An expansion of a similar size and cost was approved in October and will begin in early 2012 at Trailridge, which is located in Lenexa but serves many Shawnee students. Trailridge saw its enrollment swell to 845 this year, up from 543 in 2010.
At Trailridge, six new classrooms and an auxiliary gym will be added to the rear of the building, and 81 new parking spaces will better separate bus traffic from parents picking up or dropping off students.
New tenants bite into big-box vacancies
Shawnee’s seemingly chronic problem of empty big-box stores and aging strip malls got more than one shot in the arm in 2011.
In August, residents turned out in force when the City Council voted to create Shawnee’s first-ever Community Improvement District at 10 Quivira Plaza, Shawnee Mission Parkway and Quivira Road.
Many residents opposed the plan and vowed to take their business elsewhere if the city approved it. But others, and most 10 Quivira tenants, supported it.
Beginning in July 2012, shoppers at 10 Quivira will pay an additional half-cent sales tax on items purchased there. The bump in sales tax is expected to raise $1.4 million that — coupled with $2.8 million from owner Tri-Land Properties Inc. — will bankroll redevelopment owners say is needed to stop the property’s downhill slide, attract new tenants, add value to the property and ultimately increase the city’s tax base.
In February, Nellie and Nicos antique mall opened in the empty Hy-Vee store at the southeast corner of Shawnee Mission Parkway and Quivira Road. This month, the Planning Commission approved plans for a tenant to fill the other half of the vacant store — Sky Zone, an indoor recreational trampoline facility. Dollar Tree opened around the corner, at 6445 Quivira Road.
Planners also OK’d plans for what some might argue will be the corner’s pièce de résistance: Chipotle.
Renovations began this fall at Shawnee Parkway Plaza, where Savers thrift store plans to move into one side of the 57,000-square-foot Price Chopper, 13201 Shawnee Mission Parkway — which has been empty more than 10 years. Currently, the shopping center has only three tenants (and one of those is seasonal), but owners say they hope Savers will help attract other tenants.
Two big-box stores remain vacant, the former Dillons store at Westbrooke Village shopping center, 75th Street and Quivira Road, and the former Cosentino’s Price Chopper at Oak Valley shopping center, K-7 and Johnson Drive.
School leaders leave flocks headed in right direction
This year signified the end of a lengthy chapter for Maranatha Academy’s longtime superintendent, Larry Daugherty.
Daugherty had discussed plans to retire as early as three years ago, beginning a succession process culminating in the selection of Mark Schultze, girls basketball coach and head of the Maranatha school board, this fall. Schultze spent the remainder of 2011 working alongside Daugherty while the 18-year superintendent served his final term, which ends in July 2012.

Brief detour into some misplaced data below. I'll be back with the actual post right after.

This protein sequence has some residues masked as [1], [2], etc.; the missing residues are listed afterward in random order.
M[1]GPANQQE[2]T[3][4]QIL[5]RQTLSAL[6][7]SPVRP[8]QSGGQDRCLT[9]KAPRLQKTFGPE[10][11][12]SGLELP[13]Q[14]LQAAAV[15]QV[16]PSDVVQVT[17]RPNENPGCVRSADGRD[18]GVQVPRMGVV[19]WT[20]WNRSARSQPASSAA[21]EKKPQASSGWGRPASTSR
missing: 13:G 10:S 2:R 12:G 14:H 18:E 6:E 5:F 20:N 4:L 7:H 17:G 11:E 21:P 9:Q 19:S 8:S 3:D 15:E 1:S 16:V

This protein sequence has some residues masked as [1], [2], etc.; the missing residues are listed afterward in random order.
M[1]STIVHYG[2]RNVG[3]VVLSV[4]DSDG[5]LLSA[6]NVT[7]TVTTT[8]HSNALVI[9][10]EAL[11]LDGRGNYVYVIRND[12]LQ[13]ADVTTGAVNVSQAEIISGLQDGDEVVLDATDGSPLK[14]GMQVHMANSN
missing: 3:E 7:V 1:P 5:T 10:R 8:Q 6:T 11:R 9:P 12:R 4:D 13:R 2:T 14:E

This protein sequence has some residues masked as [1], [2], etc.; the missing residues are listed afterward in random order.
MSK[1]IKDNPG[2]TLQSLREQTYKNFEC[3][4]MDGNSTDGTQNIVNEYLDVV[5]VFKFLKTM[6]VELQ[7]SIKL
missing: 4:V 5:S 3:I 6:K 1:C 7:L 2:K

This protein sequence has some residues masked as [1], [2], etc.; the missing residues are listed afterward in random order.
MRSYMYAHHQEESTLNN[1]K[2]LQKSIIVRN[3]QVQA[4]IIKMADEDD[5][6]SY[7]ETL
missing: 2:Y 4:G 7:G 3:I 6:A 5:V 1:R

Under Daugherty’s watch, Maranatha opened a north campus at 15000 W 63rd St. and celebrated its 35th birthday. The private school was also granted independence from Cross Points Church, paving the way for a school board and accreditation. Daugherty also saw the school gain admission to the Kansas State High School Activities Association. That, and the addition of a gymnasium, helped cut down on lengthy road trips for athletic teams.
Maranatha has come a long way, but Schultze will have his hands full when he assumes the superintendent’s office in 2012. Atop the list of challenges will be determining how to improve enrollment. Maranatha’s K-12 enrollment dipped below 500 in 2011 for the first time in 20 years, falling 7.5 percent.
Also this year, Doug Sumner began his first full year as superintendent of the De Soto school district. Sumner was selected to succeed Ron Wimmer in 2010, and spent that year as superintendent-elect.
Sumner inherited a school district that saw another year of growth, seeing an improvement upon the previous year’s enrollment figures. De Soto’s enrollment increased to 6,881 this year, up from 6,700 in 2010.
2011 Stories of the Year: Honorable mentions
• The Shawnee Town 1929 Truck Farm opened this spring, a project for which plans had been on the books since 2004.
• Bio-Microbics was named Kansas State Exporter of the Year, bringing attention to one of many Shawnee companies that ship products across the globe.
• Commerce Bank moved out of its Johnson Drive and Nieman Road location — for the first time in more than 100 years, the building is not home to a bank. City Council member Dan Pflumm purchased and moved his DanCo Systems Inc. offices there this fall.
• The Johnson County Museum announced plans to buy a Metcalf Avenue landmark for its future home, meaning the museum will move out of Shawnee.
• Shawnee named new police and fire chiefs this year. Police Chief Larry Larimore replaced retiring Chief Jim Morgan. Fire Chief John Mattox replaced retiring Chief Jeff Hudson.
• Central Baptist Theological Seminary opened the $4 million Baugh-Marshal Chapel, after a year and a half of construction.
• The De Soto school district added bowling to its high school sports lineup, with teams set to begin play in 2012.
• Fire destroyed Pegah’s Family Restaurant at 75th Street and Nieman Road. The owner has said he hopes to rebuild.